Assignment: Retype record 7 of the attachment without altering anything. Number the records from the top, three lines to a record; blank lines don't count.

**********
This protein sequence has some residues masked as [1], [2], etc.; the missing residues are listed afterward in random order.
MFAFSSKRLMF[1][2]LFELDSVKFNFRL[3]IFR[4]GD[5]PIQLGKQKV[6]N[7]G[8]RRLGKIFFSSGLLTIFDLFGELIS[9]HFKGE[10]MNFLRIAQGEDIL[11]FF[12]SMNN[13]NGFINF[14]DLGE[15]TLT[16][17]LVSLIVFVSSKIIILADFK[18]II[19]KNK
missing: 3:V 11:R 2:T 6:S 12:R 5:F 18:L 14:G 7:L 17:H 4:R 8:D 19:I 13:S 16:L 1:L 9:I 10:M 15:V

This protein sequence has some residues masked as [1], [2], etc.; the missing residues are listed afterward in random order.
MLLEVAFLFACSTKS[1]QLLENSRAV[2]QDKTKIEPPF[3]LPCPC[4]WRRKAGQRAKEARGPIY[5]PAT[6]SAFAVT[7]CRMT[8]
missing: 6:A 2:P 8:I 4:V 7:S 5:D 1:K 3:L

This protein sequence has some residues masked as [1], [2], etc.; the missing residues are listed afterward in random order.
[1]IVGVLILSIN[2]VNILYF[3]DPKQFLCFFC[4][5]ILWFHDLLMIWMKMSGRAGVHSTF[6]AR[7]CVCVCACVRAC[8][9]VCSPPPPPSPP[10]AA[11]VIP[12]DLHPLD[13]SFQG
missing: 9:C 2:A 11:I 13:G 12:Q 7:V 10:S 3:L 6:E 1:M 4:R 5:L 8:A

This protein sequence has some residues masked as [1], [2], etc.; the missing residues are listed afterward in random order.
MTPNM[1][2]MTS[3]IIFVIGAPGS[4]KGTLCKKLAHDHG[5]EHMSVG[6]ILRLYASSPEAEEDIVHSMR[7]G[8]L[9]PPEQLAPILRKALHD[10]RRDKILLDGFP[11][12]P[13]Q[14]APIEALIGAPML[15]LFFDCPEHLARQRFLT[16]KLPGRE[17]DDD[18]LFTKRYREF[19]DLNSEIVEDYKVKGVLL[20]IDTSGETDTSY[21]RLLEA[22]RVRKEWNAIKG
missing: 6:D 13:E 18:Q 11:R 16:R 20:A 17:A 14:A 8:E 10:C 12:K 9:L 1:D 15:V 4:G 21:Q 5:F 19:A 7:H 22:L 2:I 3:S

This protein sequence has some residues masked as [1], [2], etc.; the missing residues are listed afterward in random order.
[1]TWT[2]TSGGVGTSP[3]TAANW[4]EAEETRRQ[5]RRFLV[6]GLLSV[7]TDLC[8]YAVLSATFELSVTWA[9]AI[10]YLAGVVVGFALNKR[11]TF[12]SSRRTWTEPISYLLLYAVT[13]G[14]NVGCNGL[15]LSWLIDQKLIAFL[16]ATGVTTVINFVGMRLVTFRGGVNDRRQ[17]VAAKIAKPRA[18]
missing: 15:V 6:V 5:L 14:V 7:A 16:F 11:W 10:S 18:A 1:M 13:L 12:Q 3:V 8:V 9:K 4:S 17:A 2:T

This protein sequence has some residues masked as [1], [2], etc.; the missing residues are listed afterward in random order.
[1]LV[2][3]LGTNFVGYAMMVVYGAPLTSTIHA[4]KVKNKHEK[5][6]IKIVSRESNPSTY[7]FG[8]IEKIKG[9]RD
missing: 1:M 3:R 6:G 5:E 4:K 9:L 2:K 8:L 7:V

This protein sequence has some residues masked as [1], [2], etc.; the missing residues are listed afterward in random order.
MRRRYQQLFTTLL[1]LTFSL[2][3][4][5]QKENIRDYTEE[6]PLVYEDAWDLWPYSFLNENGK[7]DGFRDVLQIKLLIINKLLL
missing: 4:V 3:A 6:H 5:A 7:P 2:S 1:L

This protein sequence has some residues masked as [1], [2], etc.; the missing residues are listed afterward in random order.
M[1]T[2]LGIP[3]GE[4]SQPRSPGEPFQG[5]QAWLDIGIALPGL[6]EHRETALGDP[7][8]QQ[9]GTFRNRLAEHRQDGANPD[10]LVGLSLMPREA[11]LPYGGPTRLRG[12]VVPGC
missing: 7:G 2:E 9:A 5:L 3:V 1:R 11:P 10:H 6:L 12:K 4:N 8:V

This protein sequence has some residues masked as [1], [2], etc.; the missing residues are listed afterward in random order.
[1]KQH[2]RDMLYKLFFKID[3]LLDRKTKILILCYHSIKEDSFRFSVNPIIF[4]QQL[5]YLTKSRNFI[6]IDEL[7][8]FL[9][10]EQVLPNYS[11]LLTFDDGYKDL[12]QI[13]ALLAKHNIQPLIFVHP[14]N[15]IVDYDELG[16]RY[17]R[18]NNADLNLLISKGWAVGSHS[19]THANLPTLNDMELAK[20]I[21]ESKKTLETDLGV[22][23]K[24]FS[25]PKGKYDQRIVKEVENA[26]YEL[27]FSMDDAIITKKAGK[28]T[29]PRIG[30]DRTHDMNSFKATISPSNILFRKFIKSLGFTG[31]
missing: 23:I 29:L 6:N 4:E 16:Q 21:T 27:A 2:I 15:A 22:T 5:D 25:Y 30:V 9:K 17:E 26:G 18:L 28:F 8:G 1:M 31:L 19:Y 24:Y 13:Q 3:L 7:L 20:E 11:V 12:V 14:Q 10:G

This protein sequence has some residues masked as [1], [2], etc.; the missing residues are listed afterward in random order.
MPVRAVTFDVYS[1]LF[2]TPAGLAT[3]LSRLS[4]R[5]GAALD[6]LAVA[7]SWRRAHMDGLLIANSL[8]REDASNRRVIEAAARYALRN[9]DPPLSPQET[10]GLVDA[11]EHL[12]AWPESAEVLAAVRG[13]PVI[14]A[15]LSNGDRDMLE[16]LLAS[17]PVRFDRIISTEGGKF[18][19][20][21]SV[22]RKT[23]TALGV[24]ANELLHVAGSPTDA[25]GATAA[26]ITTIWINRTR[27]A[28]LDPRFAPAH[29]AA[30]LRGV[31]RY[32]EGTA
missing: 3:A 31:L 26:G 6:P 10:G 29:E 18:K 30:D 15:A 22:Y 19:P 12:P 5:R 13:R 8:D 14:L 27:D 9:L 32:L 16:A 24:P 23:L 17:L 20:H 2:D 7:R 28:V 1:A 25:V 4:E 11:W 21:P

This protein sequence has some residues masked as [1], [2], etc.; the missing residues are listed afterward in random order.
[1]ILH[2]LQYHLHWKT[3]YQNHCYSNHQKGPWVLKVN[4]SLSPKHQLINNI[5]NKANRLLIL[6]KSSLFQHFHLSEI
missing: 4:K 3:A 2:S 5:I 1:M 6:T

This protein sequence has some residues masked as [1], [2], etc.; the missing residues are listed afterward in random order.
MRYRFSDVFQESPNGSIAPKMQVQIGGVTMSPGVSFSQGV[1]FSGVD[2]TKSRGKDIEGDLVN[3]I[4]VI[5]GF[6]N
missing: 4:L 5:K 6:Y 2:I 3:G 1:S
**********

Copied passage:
This protein sequence has some residues masked as [1], [2], etc.; the missing residues are listed afterward in random order.
MRRRYQQLFTTLL[1]LTFSL[2][3][4][5]QKENIRDYTEE[6]PLVYEDAWDLWPYSFLNENGK[7]DGFRDVLQIKLLIINKLLL
missing: 4:V 3:A 6:H 5:A 7:P 2:S 1:L